Rheinhessen

Green Feather Wine: On the road….

On the road to complexity:  I was away for a few days over Christmas and, as they say, distance makes the heart grow fonder.

‚So, what. You missed your own Green Feather Silvaner, among all those Alto Adige wines?‘

‚Oh, actually, could be, but I wasn’t even thinking of the wine. I miss the vineyard.‘

‚I don’t know how high the „green carpet“ stands that was sowed in before the winter, I haven’t seen it yet with all the snow, – I miss it.‘

Which sounds ridiculous, since we are about to start the cutting, maybe even Saturday, weather permitting, so that heart will change its mind very quickly, looking at a long row of vines waiting to be cut in the freezing cold.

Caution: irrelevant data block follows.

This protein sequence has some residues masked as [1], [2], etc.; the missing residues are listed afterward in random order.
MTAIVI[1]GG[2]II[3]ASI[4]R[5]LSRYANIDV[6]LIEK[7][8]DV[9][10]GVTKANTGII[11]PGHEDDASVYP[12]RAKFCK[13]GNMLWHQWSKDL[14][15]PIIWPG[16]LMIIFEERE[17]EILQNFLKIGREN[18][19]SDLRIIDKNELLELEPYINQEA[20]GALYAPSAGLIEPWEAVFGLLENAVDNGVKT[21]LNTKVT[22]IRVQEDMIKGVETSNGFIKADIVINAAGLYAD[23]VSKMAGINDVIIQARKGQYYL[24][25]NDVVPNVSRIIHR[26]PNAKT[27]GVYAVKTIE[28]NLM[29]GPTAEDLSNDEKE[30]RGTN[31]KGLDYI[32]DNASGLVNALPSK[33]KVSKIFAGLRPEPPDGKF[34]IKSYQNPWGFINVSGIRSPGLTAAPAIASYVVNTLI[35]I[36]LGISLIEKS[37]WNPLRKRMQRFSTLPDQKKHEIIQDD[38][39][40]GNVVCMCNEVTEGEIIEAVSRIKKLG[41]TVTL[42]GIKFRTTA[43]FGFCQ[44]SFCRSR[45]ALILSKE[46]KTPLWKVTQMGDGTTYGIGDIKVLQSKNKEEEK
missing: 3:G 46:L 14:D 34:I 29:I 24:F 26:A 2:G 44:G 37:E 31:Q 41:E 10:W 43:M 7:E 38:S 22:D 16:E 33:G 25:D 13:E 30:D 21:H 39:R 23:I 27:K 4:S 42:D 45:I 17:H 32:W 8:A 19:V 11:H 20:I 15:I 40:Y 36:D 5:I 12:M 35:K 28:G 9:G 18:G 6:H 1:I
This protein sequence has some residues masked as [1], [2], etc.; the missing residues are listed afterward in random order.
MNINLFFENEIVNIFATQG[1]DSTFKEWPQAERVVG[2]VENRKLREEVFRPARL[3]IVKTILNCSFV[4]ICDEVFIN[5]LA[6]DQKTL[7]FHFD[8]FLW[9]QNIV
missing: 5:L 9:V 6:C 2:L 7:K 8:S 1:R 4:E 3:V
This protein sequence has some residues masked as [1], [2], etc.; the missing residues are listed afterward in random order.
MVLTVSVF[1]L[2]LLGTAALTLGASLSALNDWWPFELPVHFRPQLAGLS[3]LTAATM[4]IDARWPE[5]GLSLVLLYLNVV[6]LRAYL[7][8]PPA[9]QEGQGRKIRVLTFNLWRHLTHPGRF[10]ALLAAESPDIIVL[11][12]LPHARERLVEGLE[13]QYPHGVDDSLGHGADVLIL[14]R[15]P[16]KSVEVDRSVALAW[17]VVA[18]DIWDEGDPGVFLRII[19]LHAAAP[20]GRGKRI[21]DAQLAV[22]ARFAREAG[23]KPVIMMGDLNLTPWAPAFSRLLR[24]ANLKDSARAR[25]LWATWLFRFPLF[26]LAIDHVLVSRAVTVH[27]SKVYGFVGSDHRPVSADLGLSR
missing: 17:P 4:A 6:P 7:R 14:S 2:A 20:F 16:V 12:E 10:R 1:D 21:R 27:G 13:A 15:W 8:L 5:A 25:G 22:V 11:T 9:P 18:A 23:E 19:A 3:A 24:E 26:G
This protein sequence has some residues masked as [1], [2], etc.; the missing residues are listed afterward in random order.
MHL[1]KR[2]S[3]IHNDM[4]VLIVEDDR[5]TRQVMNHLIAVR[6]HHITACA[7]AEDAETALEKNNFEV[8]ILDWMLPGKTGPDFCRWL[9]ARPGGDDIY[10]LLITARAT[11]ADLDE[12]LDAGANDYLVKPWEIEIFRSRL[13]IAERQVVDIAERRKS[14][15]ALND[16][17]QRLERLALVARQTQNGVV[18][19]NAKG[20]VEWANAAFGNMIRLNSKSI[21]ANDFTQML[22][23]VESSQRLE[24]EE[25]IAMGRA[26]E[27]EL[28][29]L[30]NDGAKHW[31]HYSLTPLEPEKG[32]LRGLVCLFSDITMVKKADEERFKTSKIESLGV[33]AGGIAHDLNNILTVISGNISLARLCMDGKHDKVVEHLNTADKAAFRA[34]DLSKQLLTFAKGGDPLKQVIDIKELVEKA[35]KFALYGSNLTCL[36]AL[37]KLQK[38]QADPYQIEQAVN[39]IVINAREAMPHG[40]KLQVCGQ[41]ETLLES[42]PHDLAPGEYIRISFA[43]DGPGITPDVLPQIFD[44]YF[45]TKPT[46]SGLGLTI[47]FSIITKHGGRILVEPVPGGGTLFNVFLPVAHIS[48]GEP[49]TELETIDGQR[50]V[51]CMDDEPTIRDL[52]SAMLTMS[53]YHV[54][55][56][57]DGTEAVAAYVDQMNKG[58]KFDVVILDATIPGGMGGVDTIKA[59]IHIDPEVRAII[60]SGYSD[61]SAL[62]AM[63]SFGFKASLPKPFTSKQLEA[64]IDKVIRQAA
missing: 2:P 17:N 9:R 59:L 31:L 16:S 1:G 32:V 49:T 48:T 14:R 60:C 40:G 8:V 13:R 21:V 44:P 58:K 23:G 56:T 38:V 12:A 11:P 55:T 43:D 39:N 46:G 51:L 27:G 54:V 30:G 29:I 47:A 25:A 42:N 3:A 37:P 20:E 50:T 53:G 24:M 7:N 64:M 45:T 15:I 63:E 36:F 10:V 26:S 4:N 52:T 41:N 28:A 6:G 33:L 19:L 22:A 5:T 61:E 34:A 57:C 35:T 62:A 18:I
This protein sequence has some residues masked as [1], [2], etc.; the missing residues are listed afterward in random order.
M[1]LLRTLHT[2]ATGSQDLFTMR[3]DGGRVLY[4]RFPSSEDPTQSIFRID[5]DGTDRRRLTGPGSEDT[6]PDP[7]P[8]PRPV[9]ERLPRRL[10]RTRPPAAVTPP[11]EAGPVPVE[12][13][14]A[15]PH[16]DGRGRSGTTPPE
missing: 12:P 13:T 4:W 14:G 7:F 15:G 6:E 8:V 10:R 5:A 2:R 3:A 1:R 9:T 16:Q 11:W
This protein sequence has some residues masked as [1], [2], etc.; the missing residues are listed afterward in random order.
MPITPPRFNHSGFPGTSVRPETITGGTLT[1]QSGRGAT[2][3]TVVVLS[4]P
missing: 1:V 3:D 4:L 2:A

wine glass tastekin

I made this conversation up to give you the gist of many conversations I had recently, at wine stalls we do, and more generally, when people say „How is the wine?“:  I talk about the vineyard and the person standing or sitting opposite wants me to talk about the wine itself.  Its complex fruit (not sweet though), how it has developed since we bottled it, etc etc.

‚Stop talking about the halfing of the grapes, – you can’t taste it, I want to know what it tastes like!!!‘

‚Well, you can, because as a result of the halfing…‘

‚No o o o o, stop it.‘

I stopped. But I will tell you about the amazing health harvest and the link with the halfing, if you ask me nicely, at our next stall.

Until then, I will try to learn how to tell you more about the comet lander and not so much about the Rosetta orbiter, and this is the only analogy I dare to write down, out of the many I thought of and that were utterly ridiculous.  Living in Darmstadt, we feel a bit closer to 67P than the rest of Planet Earth and it may be difficult to hide that I got totally sucked into the #CometLanding thing.